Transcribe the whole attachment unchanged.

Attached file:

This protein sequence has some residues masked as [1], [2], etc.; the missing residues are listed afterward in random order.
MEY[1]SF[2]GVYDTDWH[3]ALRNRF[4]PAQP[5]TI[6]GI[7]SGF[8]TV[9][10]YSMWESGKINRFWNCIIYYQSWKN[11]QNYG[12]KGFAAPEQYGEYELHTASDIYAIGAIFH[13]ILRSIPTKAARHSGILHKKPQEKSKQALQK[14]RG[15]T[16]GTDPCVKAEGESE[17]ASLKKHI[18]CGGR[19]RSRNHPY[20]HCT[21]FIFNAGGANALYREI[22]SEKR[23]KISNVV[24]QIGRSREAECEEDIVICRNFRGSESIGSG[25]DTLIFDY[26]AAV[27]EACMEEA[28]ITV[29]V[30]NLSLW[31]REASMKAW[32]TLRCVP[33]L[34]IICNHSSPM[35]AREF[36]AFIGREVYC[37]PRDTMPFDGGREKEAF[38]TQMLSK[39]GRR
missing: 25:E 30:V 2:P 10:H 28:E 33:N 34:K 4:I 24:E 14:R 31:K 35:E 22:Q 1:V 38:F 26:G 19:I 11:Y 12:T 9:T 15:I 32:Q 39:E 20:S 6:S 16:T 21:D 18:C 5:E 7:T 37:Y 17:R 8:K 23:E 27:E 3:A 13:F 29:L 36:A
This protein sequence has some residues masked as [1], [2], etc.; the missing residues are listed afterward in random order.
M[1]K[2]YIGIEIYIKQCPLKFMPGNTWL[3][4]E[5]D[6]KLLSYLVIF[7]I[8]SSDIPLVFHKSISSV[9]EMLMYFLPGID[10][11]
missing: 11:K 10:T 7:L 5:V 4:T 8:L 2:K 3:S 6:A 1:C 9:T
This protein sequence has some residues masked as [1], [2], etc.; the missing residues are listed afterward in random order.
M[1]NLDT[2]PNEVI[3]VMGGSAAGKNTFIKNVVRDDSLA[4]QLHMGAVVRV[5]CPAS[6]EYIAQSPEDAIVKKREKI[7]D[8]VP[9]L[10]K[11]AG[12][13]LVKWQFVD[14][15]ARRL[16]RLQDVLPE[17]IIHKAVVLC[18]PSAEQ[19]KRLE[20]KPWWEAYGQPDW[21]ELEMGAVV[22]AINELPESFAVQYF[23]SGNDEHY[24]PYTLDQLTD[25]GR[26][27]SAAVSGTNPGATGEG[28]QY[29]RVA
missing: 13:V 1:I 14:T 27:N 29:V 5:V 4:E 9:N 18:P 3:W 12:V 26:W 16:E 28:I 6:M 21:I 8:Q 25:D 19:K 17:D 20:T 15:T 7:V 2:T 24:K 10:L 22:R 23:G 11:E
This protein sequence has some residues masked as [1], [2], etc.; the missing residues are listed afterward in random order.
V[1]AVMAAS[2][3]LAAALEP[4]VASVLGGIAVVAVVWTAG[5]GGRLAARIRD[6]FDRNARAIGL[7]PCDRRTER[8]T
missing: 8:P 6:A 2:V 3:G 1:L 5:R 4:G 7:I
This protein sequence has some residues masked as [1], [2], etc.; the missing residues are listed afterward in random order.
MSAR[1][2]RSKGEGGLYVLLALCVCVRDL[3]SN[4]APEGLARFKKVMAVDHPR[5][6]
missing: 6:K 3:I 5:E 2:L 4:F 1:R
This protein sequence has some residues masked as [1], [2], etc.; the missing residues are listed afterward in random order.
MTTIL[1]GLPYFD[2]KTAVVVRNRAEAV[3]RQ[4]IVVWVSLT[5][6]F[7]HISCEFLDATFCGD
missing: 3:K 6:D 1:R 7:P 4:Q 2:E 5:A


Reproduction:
This protein sequence has some residues masked as [1], [2], etc.; the missing residues are listed afterward in random order.
MEY[1]SF[2]GVYDTDWH[3]ALRNRF[4]PAQP[5]TI[6]GI[7]SGF[8]TV[9][10]YSMWESGKINRFWNCIIYYQSWKN[11]QNYG[12]KGFAAPEQYGEYELHTASDIYAIGAIFH[13]ILRSIPTKAARHSGILHKKPQEKSKQALQK[14]RG[15]T[16]GTDPCVKAEGESE[17]ASLKKHI[18]CGGR[19]RSRNHPY[20]HCT[21]FIFNAGGANALYREI[22]SEKR[23]KISNVV[24]QIGRSREAECEEDIVICRNFRGSESIGSG[25]DTLIFDY[26]AAV[27]EACMEEA[28]ITV[29]V[30]NLSLW[31]REASMKAW[32]TLRCVP[33]L[34]IICNHSSPM[35]AREF[36]AFIGREVYC[37]PRDTMPFDGGREKEAF[38]TQMLSK[39]GRR
missing: 25:E 30:V 2:P 10:H 28:E 33:N 34:K 4:I 24:E 14:R 31:K 35:E 22:Q 1:V 38:F 26:G 19:I 11:Y 12:T 9:T 15:I 32:Q 39:E 20:S 6:S 16:T 21:D 18:C 5:E 7:T 37:Y 17:R 8:K 23:E 27:E 3:A 13:F 29:L 36:A
This protein sequence has some residues masked as [1], [2], etc.; the missing residues are listed afterward in random order.
M[1]K[2]YIGIEIYIKQCPLKFMPGNTWL[3][4]E[5]D[6]KLLSYLVIF[7]I[8]SSDIPLVFHKSISSV[9]EMLMYFLPGID[10][11]
missing: 11:K 10:T 7:L 5:V 4:T 8:L 2:K 3:S 6:A 1:C 9:T
This protein sequence has some residues masked as [1], [2], etc.; the missing residues are listed afterward in random order.
M[1]NLDT[2]PNEVI[3]VMGGSAAGKNTFIKNVVRDDSLA[4]QLHMGAVVRV[5]CPAS[6]EYIAQSPEDAIVKKREKI[7]D[8]VP[9]L[10]K[11]AG[12][13]LVKWQFVD[14][15]ARRL[16]RLQDVLPE[17]IIHKAVVLC[18]PSAEQ[19]KRLE[20]KPWWEAYGQPDW[21]ELEMGAVV[22]AINELPESFAVQYF[23]SGNDEHY[24]PYTLDQLTD[25]GR[26][27]SAAVSGTNPGATGEG[28]QY[29]RVA
missing: 13:V 1:I 14:T 27:N 29:V 5:V 4:E 9:N 18:P 3:W 12:V 26:W 16:E 28:I 6:M 21:I 8:Q 25:D 19:K 17:D 20:T 15:T 7:V 2:T 24:K 10:L 22:R 23:G 11:E
This protein sequence has some residues masked as [1], [2], etc.; the missing residues are listed afterward in random order.
V[1]AVMAAS[2][3]LAAALEP[4]VASVLGGIAVVAVVWTAG[5]GGRLAARIRD[6]FDRNARAIGL[7]PCDRRTER[8]T
missing: 8:P 6:A 2:V 3:G 1:L 5:R 4:G 7:I
This protein sequence has some residues masked as [1], [2], etc.; the missing residues are listed afterward in random order.
MSAR[1][2]RSKGEGGLYVLLALCVCVRDL[3]SN[4]APEGLARFKKVMAVDHPR[5][6]
missing: 6:K 3:I 5:E 2:L 4:F 1:R
This protein sequence has some residues masked as [1], [2], etc.; the missing residues are listed afterward in random order.
MTTIL[1]GLPYFD[2]KTAVVVRNRAEAV[3]RQ[4]IVVWVSLT[5][6]F[7]HISCEFLDATFCGD
missing: 3:K 6:D 1:R 7:P 4:Q 2:E 5:A